The modern portfolio theory (MPT) is a practical method for selecting investments to maximize their overall returns within an acceptable level of risk. MPT stresses the importance of diversification.

Generally, A high return stock is subject to higher risk, whereas a low return stock is subject to lower risk. MPT argues that an investor must construct a portfolio of multiple classes of assets that is capable of generating higher returns with acceptable risk. Therefore, the mixture of higher return stocks & lower return stocks can result in an optimal situation, and that is how you can maximize your return with minimal risk.

In the portfolio analyzer report, MPT statistics consists of 5 measures:

Alpha

Beta

R Squared

Tracking Error

Information Ratio

Alpha:

Alpha measures a stock’s performance after adjusting for the stock’s systematic risk as measured by the stock’s beta with respect to the index. A positive Alpha indicates good performance & a negative Alpha indicates not so good performance.

Alpha = Actual Returns - Benchmark Index Returns

For Instance, HDFC bank has a yearly return of 15%, and the annual return of the Nifty50 Index is 12%. So, the Alpha of HDFC Bank will be 3% (15% - 12%). A positive alpha of 3% means that HDFC bank has outperformed the Nifty50 Index.

Beta:

Beta is a measure of a stock’s volatility to movements in the index. Each stock has its own beta, and the volatility is compared to the benchmark index.

Let’s say the beta of Nifty50 is 1.00, and the beta of GAIL (Stock) is 1.20. If the nifty value increases by 2%, GAIL’s price will increase by 2.4%(1.20*2%). So, the higher the beta of GAIL, the higher will be its excessive return over the Nifty50 index and vice-versa.

As per the image displayed above, the portfolio beta based on the last 3 and 5 years is 1.42 and 1.43, respectively, which is relatively high. Therefore, the investor can look at investment opportunities with lesser beta instruments.

R Squared:

R-Squared measures how closely the performance of a stock can be attributed to the performance of a benchmark index. It is measured on a scale between 0 and 1; 0 means that there is no correlation between the stock and the benchmark index, and 1 means that the portfolio and the benchmark index are perfectly correlated.

R-Squared of less than 0.50 doesn’t mean bad. It just means the correlation between the portfolio and the selected benchmark index is less.

In the portfolio analyzer, the R-Squared of the portfolio is measured with the large-cap funds.

In the image displayed above, the R-Squared of the portfolio holdings is 0.58 or 58% which means the client's portfolio is moderately correlated with the large-cap funds.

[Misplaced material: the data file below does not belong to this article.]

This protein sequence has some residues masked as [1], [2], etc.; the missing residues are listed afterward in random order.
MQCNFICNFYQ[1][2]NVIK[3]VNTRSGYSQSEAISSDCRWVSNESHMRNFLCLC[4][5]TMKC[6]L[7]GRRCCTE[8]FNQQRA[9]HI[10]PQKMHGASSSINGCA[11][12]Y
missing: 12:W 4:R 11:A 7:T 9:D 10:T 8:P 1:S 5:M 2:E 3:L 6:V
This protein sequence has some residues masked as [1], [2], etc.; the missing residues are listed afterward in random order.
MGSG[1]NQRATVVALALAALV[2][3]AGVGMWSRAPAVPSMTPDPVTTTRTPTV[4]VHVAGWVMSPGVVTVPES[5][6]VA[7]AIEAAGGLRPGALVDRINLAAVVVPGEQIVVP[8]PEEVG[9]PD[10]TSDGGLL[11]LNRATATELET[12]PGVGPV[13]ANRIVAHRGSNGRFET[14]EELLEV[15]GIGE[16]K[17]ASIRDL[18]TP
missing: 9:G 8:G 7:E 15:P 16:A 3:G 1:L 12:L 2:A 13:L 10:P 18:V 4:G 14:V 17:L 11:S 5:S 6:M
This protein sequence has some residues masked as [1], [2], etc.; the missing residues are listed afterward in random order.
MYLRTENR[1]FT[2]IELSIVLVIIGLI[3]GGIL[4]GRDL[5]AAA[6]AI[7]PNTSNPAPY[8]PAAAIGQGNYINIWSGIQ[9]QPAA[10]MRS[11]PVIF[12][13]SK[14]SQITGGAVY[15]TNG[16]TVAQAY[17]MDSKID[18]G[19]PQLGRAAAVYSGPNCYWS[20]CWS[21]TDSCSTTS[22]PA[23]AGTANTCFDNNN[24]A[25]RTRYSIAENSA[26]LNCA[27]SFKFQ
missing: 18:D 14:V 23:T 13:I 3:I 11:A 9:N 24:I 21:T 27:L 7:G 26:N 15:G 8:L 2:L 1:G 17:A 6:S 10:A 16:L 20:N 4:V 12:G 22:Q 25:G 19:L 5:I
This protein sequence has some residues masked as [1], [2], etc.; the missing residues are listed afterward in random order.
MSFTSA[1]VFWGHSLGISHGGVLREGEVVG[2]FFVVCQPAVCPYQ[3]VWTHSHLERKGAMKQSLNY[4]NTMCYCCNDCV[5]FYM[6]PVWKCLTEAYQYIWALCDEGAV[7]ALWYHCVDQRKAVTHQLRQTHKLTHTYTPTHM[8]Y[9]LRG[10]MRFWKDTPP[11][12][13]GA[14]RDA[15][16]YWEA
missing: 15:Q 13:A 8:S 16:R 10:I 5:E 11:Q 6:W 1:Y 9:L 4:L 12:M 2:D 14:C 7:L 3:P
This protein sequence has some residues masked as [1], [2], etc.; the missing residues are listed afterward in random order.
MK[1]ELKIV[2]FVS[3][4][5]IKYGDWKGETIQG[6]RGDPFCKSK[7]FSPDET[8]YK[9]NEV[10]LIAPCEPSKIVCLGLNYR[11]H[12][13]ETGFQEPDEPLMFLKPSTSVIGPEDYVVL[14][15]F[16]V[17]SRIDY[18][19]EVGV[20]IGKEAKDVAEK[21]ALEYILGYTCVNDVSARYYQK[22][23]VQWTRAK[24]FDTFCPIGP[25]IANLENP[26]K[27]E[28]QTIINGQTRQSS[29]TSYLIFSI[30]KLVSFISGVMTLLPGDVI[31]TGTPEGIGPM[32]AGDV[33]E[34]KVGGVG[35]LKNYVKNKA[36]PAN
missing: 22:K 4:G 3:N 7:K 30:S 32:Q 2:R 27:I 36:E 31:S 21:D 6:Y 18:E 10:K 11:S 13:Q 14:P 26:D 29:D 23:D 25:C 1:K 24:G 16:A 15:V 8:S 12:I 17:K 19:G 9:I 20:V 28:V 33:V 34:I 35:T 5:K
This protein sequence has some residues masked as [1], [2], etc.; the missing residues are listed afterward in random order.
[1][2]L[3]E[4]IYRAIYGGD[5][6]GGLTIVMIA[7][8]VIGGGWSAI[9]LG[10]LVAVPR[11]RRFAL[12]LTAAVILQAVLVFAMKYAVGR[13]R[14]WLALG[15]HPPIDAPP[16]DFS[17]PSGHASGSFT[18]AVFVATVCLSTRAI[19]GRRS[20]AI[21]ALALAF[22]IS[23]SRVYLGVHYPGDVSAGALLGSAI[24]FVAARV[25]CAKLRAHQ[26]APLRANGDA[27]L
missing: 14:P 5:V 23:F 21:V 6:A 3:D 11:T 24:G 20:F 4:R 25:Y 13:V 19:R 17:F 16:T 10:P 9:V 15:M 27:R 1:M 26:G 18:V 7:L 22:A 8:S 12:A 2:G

Tracking Error:

It is a measure of financial performance that determines the difference between the return fluctuations of an investment portfolio & a chosen benchmark Index.

Generally, portfolio risk is measured against a benchmark. So, tracking error is commonly used to ascertain how well the investment performs. A high tracking error means that the portfolio returns are subject to more volatility, and the portfolio is not consistent in exceeding its benchmark returns.

0% Tracking error means the portfolio is optimal in relation to its Benchmark index. Most fund managers would go for investments with a tracking error between 1%-15%, depending on their risk appetite. However, beyond 15%, the investment is inconsistent and risky.

As per the image displayed above, the portfolio's tracking error based on the last 3 and 5 years is 26.04% and 23.22%, respectively, which is high. Therefore, the investor needs to look at different instruments for investment and look to reduce the Tracking error.

Information Ratio:

Information Ratio (IR) measures portfolio returns above a benchmark index's returns to the volatility of those returns.

It is calculated using Benchmark return and Tracking error:

The Information ratio can test the consistency of an investor as it determines whether he has beaten the benchmark by a large margin in a few months or by small margins every month.

For a given level of risk taken, a higher active return will result in a higher Information ratio, which in turn proves the consistency of the investor in delivering superior returns.

A portfolio with an information ratio of less than 0.4 is considered to be a bad investment whereas an IR between 0.4 and 0.6 is said to be a good investment. However, an IR of greater than 0.6 is considered a great investment. A negative information ratio means the investment has failed to perform.

For Instance, Ms. Pooja, a client of FYERS, has a portfolio return of 20% with a tracking error of 4%. The Benchmark index is 16%. The Information ratio of Pooja is 1 {(20-16)/4} which means Pooja has made a great investment.

As per the image above, The information ratio of the portfolio based on the last 3 and 5 years is -0.59 and -0.57, respectively, which is negative. The investor needs to re-evaluate his portfolio holdings as they look like a good investment.

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